The wait has given me time to monologue about Microsoft. I am increasingly orbiting further away from its gravitational pull. Firefox long ago supplanted Internet Explorer as my browser of choice. I gave up on my Hotmail account a month or two ago. I use OpenOffice rather than Office 2007/2010 on a number of computers. I even installed the Ubuntu operating system rather than Windows when I salvaged an old laptop. I've found that I can easily live without Microsoft.
I'm worried that I'm helping to destroy a good thing.
You can despise the muscle-flexing that Microsoft used to establish its hegemony in the computer world, and you can doubly despise how Microsoft incessantly installs patches and add-ons and whoosy-whats-its to all of its products. You also have to admit that Microsoft Windows and Office have been pretty useful over the years. I came of age when PCs moved from novelties to essentials, and I credit much of the evolution to the way Microsoft got everyone onto the same system. It reminds me of old history lessons about how marauding armies of yore helped standardize communication by forcing people to speak their language. They may have spread smallpox and slaughtered innocents, but they also got everyone speaking the same language. Microsoft spread Windowsox and Officesox for money, and by doing so revolutionized the way almost everyone does business.
But now there are comparable options that are free. You can save the $140 and buy another mp3 player or whatever. Is that a good thing in the long run? The freeware world confuses me because I don't understand how it is sustainable. In any economy, you exchange goods and services for goods and services, with money as the grease to that transaction. I make pies, you make cakes, and we can both have pies and cakes if we're willing to trade. Now, programmers make pies, and they get back... good feelings? I'm left feeling the same way I did in the late '90s, when everyone quit their jobs to work for internet startups. You'd ask your buddy to explain his business plan, and he's say something about, "Well, we don't make money now, but once we get enough subscribers, we'll make money from advertising." The plan worked for very few of them. Very few, despite the time they put in and the good that came of it. Most have transitioned to more traditional jobs like marketing, lawyering, and real estating. Maybe they were motivated by self-interested hopes of becoming millionaires, but what they produced was pretty damn useful to the collective. Some of my college roommates helped to pioneer online job recruiting, for example. I'm old enough to know what a web-free job search was like. It stank, and it made who you knew much more important that what you knew. In a very real way, Crimson Solutions (the original name of their company) helped to revolutionize how you get a job. I don't really know how much they all made from their venture, but it wasn't much, in my opinion, in relation to the amount of effort they put in and the amount of good that came of it. Their story made me apprehensive.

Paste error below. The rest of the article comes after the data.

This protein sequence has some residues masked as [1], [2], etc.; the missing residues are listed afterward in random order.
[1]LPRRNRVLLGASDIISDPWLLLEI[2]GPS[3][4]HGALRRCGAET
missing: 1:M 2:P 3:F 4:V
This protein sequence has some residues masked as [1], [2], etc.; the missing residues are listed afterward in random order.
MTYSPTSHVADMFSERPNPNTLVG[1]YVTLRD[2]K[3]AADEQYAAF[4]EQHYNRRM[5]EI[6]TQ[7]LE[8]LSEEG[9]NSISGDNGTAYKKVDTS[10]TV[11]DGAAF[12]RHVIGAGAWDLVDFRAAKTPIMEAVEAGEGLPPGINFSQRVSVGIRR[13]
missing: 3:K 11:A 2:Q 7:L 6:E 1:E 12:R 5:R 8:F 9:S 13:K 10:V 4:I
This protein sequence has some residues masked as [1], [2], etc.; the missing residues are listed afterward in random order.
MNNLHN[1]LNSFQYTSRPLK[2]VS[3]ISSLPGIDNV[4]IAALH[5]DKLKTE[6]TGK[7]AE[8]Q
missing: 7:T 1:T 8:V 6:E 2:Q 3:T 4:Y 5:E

The incentives to create the things I want most, like good software and good music, seem to be fewer and fewer while the incentives to create things I don't want, like another mp3 player, haven't changed. I know I'm airing a tired idea. I know economics is about supply and demand, not about effort or actual good or productivity or any of that other idealistic stuff. I know all progress is scary; and that this will all work itself out in the long run because, well, because life goes on and it has to work itself out. Because programmers and artists and everyone else have no choice but to get something for their services. I keep hoping, though, that we're finally at the cusp of the Star Trek economy. If you're a Next Generation Trekkie like me, you know that the intrepid explorers of the USS Enterprise worked for goodwill's sake, that money was a thing of the past. I suppose you can get away with fantasy stuff like that on TV, where everyone knows their place and stays busy and feels appreciated and eats. What's standing in our way of having the Star Trek economy... today? It seems like we have the means, productivity-wise. Is it pride? Greed? Logistics? It it simply that one kind of supply - the material kind - is limited and another - the software/art kind - is limitless? How close are we to a functional replicator of the Star Trek sort?
I love the freeware world and I admire the principles behind it, but I don't understand how it will sustain unless other goods and services also become free; and it doesn't seem like Exxon-Mobil or Con-Agra will be moving in that direction any time soon. Until the Start Trek economy becomes a reality, do I have an obligation to even this equation and buy Microsoft? What's the right thing to do in the long run?
Addendum: It's 2:40 pm three days after I started this post, and Service Pack 1 is finally done installing. I'm starting to think that the right thing to do is to teach myself how to program and to contribute some sort of application...